Since the origin of Black History Month in February, 1970, Americans have learned the inspiring stories of numerous people of color – stories that celebrated their courage, determination, intelligence, sacrifice and sheer pluck.
Courage was a quality John Meaux possessed in abundance, and pluck was surely the word to describe the enslaved people, freed by Meaux, who took on the Kentucky judicial system in a land dispute and emerged victorious.
Although the action took place in neighboring Mercer County, there is a very real tie to Anderson County.
This incredible story dates back to 1784 when Kentucky was still a part of Virginia. It was in that year that John Meaux arrived in Mercer County and began farming. By 1797, two things had happened: Kentucky had been granted statehood and John Meaux had become a wealthy plantation owner, whose prime assets were in two valuable commodities – land and enslaved people.
In the years leading up to the Civil War, John Meaux was virtually indistinguishable from countless rich planters throughout the southern states whose empires had been built on the backs of enslaved people.
But in one regard, John Meaux was very different. In 1826, he made out his will which directed that all 61 slaves in his possession at that time and any issue of females not yet born, be forever emancipated.
That would have been remarkable enough considering the time – 39 years before the Emancipation Proclamation freed all enslaved people from bondage.
But Meaux didn’t stop there. In his will, he left parcels of land to those he emancipated. Furthermore, except for a small allowance to his two grandsons, he instructed the remaining crops, stock and tools be divided among the emancipated slaves, and proceeds from the sale of household furniture be distributed among them.
This meant that nearly half-a-decade before Abraham Lincoln freed all enslaved people, John Meaux freed his own, deeded them land and the tools to work the land, and provided money for their descendants to buy land in non-slave holding states.
This last will and testament was recorded with the Kentucky Court of Appeals on January 7, 1830, two years after Meaux’s death. As might have been expected, the will was rejected by the Mercer Circuit Court.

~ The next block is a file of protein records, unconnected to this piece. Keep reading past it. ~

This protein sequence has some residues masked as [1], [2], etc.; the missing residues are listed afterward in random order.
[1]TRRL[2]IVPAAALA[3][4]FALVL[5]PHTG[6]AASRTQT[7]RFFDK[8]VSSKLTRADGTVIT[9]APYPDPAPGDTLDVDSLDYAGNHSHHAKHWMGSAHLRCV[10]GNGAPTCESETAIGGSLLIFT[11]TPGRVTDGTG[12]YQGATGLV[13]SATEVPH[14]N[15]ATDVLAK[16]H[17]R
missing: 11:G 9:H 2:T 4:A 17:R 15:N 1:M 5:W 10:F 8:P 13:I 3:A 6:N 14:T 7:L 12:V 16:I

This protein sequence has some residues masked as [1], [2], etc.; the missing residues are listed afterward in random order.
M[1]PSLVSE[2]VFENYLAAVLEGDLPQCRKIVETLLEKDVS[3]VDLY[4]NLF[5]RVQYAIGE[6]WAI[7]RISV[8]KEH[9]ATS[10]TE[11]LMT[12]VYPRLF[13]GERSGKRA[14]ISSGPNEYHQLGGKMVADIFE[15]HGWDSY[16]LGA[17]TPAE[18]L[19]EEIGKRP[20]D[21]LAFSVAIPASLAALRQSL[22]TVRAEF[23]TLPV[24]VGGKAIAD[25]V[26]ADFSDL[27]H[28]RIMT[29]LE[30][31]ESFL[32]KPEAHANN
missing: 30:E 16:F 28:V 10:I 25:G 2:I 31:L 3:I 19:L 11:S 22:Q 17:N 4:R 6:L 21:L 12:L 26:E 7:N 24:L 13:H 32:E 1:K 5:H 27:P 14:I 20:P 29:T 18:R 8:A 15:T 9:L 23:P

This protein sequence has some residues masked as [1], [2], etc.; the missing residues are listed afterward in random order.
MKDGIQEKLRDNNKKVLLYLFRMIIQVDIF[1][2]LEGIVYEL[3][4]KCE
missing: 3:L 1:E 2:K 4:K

Six years later, in 1836, the Kentucky Supreme Court reversed the Circuit Court’s decision, and the enslaved people were emancipated again, this time legally. If this had been the end of the court battles, it would be remarkable enough, but it wasn’t.
Humphrey Black, an emancipated slave had remained with and labored for John Woodson Meaux, grandson of John Meaux, during the controversy over the will’s validity. Ironically, while the will provided land for most of Meaux’s enslaved people, it left Black “nothing but the thread for clothing.”
Acting on his rights as a free man, Black sued John Woodson Meaux for payment for his labors and won. That same year, the enslaved people – now free – filed another lawsuit asking that additional lands purchased by Meaux from a man identified as John Edwards be divided and partitioned “for the benefit of the heads of families of the emancipated negroes.”
The following year, a court ruling transferred the land along the Salt and Chaplin Rivers to the former enslaved people of John Meaux, and history was made in Kentucky.
So, just how did Anderson County become part of the saga? While the terms of Meaux’s will left the beneficiaries in a precarious position – free people in a state that still recognized them as enslaved – most chose to remain in Mercer County. Two intrepid sisters, however, made their way to Anderson County.
Mary Meaux McColley and Amanda Meaux Utterback arrived here with their husbands. The sisters were daughters of an enslaved man, known only as Vance, who was one of those listed in John Meaux’s will.
Thus, they became matriarchs of the Anderson County branch of this remarkable group of people who had achieved their freedom in a state that was anything but free.
Little is known of the lives of the siblings, but there is a tangible reminder of their time here. Both women were buried at the Woodlawn Hills African American Cemetery, and visitors can visit their graves.
“These were real people, and this is tangible evidence of their existence,” says Robbie Morgan, tourism director of the Lawrenceburg/ Anderson County Joint Tourism Commission.
Two Lawrenceburg women have more than tangible evidence – they have blood ties to the Meaux family. Geneva Howard and her daughter Alicia Howard are daughter and granddaughter of Lewis Washington, who himself was the grandson of Mary Meaux McColley.
Both women recall Lewis’s tales of his family and their incredible story, thus inspiring Alicia, a noted psychotherapist, to dig deeper into the genealogy of the family.
“My research shows me a lineage of remarkable men and women from Kentucky,” she says. “People I never met, but always admired through stories and photographs.
“Initially, I thought of their lives and experiences as distant history, but now I see how my life has been shaped by theirs,” she continues.
Oh yes, there is one more piece to this intriguing puzzle. Actress and comedian Maya Rudolph, an alumna of Saturday Night Live, can trace her own ancestry back to the Meaux family. Though a native of Florida and not Kentucky, Rudolph found her own connection through the TV series Finding Your Roots.
The historical thread that connects John Meaux, a wealthy plantation owner and man of rare compassion and generosity, and the group of enslaved people who had the courage to challenge the court system makes for one of Kentucky’s – and Anderson County’s – most compelling stories.